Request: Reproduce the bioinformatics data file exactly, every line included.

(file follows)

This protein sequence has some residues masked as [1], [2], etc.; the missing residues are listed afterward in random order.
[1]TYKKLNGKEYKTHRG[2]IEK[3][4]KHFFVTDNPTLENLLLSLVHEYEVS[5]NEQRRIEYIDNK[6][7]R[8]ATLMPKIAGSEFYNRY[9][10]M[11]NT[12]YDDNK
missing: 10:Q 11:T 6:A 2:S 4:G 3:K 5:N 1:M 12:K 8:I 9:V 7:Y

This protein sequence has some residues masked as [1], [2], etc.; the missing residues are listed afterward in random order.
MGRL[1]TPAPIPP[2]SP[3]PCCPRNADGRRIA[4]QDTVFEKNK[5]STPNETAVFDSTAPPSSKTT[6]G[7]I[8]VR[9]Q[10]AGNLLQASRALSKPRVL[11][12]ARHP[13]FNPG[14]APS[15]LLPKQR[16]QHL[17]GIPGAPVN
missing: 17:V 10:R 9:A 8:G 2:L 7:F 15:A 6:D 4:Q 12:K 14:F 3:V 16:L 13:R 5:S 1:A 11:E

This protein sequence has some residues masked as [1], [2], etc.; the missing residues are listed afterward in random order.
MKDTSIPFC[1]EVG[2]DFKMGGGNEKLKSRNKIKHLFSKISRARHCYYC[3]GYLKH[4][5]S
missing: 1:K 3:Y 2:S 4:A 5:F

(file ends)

This protein sequence has some residues masked as [1], [2], etc.; the missing residues are listed afterward in random order.
[1]TYKKLNGKEYKTHRG[2]IEK[3][4]KHFFVTDNPTLENLLLSLVHEYEVS[5]NEQRRIEYIDNK[6][7]R[8]ATLMPKIAGSEFYNRY[9][10]M[11]NT[12]YDDNK
missing: 10:Q 11:T 6:A 2:S 4:G 3:K 5:N 1:M 12:K 8:I 9:V 7:Y

This protein sequence has some residues masked as [1], [2], etc.; the missing residues are listed afterward in random order.
MGRL[1]TPAPIPP[2]SP[3]PCCPRNADGRRIA[4]QDTVFEKNK[5]STPNETAVFDSTAPPSSKTT[6]G[7]I[8]VR[9]Q[10]AGNLLQASRALSKPRVL[11][12]ARHP[13]FNPG[14]APS[15]LLPKQR[16]QHL[17]GIPGAPVN
missing: 17:V 10:R 9:A 8:G 2:L 7:F 15:A 6:D 4:Q 12:K 14:F 3:V 16:L 13:R 5:S 1:A 11:E

This protein sequence has some residues masked as [1], [2], etc.; the missing residues are listed afterward in random order.
MKDTSIPFC[1]EVG[2]DFKMGGGNEKLKSRNKIKHLFSKISRARHCYYC[3]GYLKH[4][5]S
missing: 1:K 3:Y 2:S 4:A 5:F